Published on 24 January 2020
My first defining food moment in Melbourne was when I returned home from living overseas at the age of five. Dad was in the air force and we’d been living in Penang, but back in Melbourne I went to live with my Italian grandmother who is the best cook in the world, full stop. She taught me about eating good food, cooking with love and using fresh produce from the garden. Most of the food we ate was grown by my grandfather and everything was simple, fresh and delicious.
I know I’m in Melbourne when I struggle to choose where to eat, and I can smell coffee in the air.
The best new thing I’ve found is Korean barbecue. Meat cooked over charcoal with some kimchi pancake and soju on the side makes for a great night out with family or friends. My favourite spot is Yeonga BBQ in North Melbourne. Pro tip: don’t wear your best clothes because by the end of the night they’ll smell like a barbecue.
When I want to go crazy on a meal, I over-order. I can’t help wanting to try everything on the menu. My kids just roll their eyes when dad is doing the ordering.
There’s no better value in Melbourne than the $7 chicken, mayo and salad sandwich at the local milk bar – on white bread of course.
And when I want to dazzle friends from out of town, I like to treat them to dinner at home. One of my favourite things in the world is to feed my friends and show off some of Victoria’s wonderful local produce (and wine) as well as my barbecue and spit-roasting skills. Right now I’m loving roasting whole chicken on the spit, with my famous bacon and thyme stuffing, plenty of garlic butter under the skin and fresh sourdough bread on the side.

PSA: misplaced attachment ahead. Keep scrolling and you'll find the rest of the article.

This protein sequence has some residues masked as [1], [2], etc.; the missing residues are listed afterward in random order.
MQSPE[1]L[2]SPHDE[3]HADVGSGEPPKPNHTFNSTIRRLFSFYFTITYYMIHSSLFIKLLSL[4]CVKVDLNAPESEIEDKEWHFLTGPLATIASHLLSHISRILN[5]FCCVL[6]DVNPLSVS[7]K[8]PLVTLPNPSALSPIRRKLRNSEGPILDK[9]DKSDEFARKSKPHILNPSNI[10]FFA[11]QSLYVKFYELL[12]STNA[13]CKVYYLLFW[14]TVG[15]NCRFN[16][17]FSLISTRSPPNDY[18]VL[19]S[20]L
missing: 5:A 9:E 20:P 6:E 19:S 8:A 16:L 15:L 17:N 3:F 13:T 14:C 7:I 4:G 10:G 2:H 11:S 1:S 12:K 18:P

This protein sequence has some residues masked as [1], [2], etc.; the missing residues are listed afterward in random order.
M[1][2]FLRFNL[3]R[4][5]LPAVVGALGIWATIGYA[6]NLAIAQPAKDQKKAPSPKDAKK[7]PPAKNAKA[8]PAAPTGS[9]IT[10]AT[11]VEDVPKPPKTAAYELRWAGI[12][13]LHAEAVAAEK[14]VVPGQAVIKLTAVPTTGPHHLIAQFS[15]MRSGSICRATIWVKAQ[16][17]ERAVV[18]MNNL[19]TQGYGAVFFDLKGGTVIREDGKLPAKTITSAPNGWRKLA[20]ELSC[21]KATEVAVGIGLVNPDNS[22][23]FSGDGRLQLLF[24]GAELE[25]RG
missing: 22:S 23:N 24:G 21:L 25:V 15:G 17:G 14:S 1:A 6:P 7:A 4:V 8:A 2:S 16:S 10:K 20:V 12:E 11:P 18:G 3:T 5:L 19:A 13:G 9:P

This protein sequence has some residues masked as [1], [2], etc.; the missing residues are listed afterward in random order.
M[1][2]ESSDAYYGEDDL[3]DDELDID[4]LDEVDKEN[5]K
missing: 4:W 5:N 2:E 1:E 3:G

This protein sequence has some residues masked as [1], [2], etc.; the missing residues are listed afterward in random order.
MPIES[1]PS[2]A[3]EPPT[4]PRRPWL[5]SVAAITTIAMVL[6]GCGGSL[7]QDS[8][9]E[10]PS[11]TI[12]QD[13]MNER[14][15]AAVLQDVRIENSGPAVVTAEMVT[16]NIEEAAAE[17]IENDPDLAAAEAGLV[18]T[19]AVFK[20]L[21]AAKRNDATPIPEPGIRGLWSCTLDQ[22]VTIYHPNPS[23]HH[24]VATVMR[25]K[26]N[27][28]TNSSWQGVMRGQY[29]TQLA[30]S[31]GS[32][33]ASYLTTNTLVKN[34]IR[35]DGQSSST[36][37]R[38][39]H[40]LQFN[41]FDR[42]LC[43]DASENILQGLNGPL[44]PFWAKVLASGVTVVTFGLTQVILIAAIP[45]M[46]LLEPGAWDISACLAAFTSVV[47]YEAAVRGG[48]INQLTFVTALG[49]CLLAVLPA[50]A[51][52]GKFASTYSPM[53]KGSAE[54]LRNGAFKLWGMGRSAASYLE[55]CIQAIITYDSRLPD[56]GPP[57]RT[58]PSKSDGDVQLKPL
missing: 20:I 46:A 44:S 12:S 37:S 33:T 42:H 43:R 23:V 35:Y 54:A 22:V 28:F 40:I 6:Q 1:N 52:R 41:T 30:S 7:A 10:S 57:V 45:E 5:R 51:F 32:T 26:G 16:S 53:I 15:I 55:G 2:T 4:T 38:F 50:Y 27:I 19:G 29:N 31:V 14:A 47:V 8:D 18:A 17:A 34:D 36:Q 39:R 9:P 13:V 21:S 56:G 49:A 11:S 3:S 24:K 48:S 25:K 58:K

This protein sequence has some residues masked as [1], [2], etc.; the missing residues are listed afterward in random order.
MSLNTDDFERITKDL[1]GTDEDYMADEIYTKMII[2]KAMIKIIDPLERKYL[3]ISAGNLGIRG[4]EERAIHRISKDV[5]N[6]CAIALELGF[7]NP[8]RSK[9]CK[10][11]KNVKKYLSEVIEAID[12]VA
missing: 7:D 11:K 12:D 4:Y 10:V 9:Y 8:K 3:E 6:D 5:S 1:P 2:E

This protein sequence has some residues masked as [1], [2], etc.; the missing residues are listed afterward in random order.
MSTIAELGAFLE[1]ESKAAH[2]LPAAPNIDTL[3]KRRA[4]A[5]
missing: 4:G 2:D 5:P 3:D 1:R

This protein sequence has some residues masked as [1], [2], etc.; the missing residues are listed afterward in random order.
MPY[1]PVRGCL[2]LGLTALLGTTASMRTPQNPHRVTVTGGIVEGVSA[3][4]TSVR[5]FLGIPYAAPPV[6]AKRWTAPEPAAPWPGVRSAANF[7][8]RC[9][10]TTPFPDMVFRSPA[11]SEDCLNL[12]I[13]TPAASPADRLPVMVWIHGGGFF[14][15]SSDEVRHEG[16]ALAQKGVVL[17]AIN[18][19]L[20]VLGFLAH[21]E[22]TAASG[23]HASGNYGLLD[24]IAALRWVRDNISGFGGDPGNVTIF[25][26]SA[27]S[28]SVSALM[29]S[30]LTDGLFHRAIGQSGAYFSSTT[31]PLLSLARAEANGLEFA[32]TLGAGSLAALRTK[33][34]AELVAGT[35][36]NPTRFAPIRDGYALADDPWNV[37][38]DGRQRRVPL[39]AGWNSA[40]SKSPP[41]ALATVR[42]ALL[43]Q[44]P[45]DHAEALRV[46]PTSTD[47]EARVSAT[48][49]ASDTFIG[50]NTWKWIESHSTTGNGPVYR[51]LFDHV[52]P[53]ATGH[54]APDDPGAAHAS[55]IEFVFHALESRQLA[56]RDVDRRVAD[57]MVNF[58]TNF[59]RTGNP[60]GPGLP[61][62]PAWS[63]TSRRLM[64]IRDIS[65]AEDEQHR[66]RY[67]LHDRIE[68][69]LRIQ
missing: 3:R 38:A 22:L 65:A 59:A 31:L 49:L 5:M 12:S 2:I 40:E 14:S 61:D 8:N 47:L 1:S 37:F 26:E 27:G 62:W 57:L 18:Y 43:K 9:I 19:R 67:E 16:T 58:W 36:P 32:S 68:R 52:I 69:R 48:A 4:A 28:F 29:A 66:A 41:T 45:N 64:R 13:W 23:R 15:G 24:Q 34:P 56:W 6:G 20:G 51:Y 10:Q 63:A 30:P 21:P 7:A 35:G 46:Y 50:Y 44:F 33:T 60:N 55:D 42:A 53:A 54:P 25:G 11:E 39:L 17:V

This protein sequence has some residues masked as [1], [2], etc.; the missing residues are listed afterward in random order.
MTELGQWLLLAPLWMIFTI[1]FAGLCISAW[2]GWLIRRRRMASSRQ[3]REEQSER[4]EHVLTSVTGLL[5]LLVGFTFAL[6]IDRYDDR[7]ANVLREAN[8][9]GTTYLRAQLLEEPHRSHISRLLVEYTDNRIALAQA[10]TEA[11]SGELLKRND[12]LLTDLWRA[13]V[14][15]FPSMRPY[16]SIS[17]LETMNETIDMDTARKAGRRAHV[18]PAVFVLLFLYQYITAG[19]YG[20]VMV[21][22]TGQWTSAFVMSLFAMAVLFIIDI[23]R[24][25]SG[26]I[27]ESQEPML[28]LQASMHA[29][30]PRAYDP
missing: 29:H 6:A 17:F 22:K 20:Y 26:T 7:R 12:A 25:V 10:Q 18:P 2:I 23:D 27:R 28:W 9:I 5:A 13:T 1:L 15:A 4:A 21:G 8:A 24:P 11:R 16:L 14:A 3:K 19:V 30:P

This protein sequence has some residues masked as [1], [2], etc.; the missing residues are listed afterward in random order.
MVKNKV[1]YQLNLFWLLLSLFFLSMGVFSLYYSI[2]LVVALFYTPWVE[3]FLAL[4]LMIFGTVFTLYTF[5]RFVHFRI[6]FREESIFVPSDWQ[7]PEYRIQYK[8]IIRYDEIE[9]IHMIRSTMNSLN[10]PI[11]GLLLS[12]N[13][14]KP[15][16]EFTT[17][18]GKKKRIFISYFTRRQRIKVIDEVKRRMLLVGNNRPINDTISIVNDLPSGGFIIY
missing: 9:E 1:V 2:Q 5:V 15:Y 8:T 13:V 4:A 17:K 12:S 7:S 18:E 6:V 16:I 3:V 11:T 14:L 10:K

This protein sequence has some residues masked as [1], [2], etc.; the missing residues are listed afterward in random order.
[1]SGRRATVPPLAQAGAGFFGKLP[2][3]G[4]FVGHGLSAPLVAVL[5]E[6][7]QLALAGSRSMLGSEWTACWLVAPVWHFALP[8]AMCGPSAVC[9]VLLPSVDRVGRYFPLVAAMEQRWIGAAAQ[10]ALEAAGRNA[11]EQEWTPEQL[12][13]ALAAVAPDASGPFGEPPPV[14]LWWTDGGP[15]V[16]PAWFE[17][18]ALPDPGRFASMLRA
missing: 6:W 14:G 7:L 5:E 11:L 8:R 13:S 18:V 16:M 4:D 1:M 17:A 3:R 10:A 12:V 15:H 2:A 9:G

In the mornings you’ll find me walking my dogs in my local park. It’s my time to get my daily exercise in, get the brain working and admire the best city in the world.
If you looked in my fridge, you might be surprised to find not much at all. I have three teenage boys that can eat half their body weight every hour so nothing lasts for very long. We try and keep them fed on lots of healthy fruit and vegetables, and, of course, a small amount of good-quality meat from our local butcher.
My secret for mouth-watering suckling pig is patience and the right temperature. To create that crispy skin that’s like thin shards of pork-flavoured caramel, we make sure the cooking temperature is correct, and rest the pig before we cut and serve it. To find out the rest of my secrets and taste this delicious pork for yourself, you’ll just have to (hint, hint) come along to the Suckling Pig Feast this March.
My favourite place to buy meat in Melbourne is the abattoir! I deal direct with the farmers and the slaughterhouse to source our meat. I also speak slaughterman fluently; it’s a very colourful language and not for the faint-hearted. But if I’m buying something to cook at home, I drop into North Carlton Quality Meats.
The key to a rip-roaring feast is having great people join you. My friends love food, wine and fun, and we serve all three in abundance with much laughter.
The last awesome Victorian thing I drank was Crittenden Estate’s 2017 Cri de Coeur pinot noir. It never disappoints and, of course, it’s cheaper by the dozen (and we always manage to get through a case).
My local is Mitte café in Fitzroy North because it serves great food and coffee and it’s just a hop, skip and jump away from my front door.
If I could change one thing about eating and drinking here it would be better weather so that we could eat outdoors more often (Bris-vegas style).
But the one thing I hope never changes in Melbourne is our love for food and drink, the wonderful parks and the great coffee.
Adrian and the team at Bouvier are putting on two meat-tastic events during Melbourne Food & Wine Festival: the always popular Suckling Pig Feast and a dinner that puts the humble sausage in the spotlight. Move quick if you want tickets.
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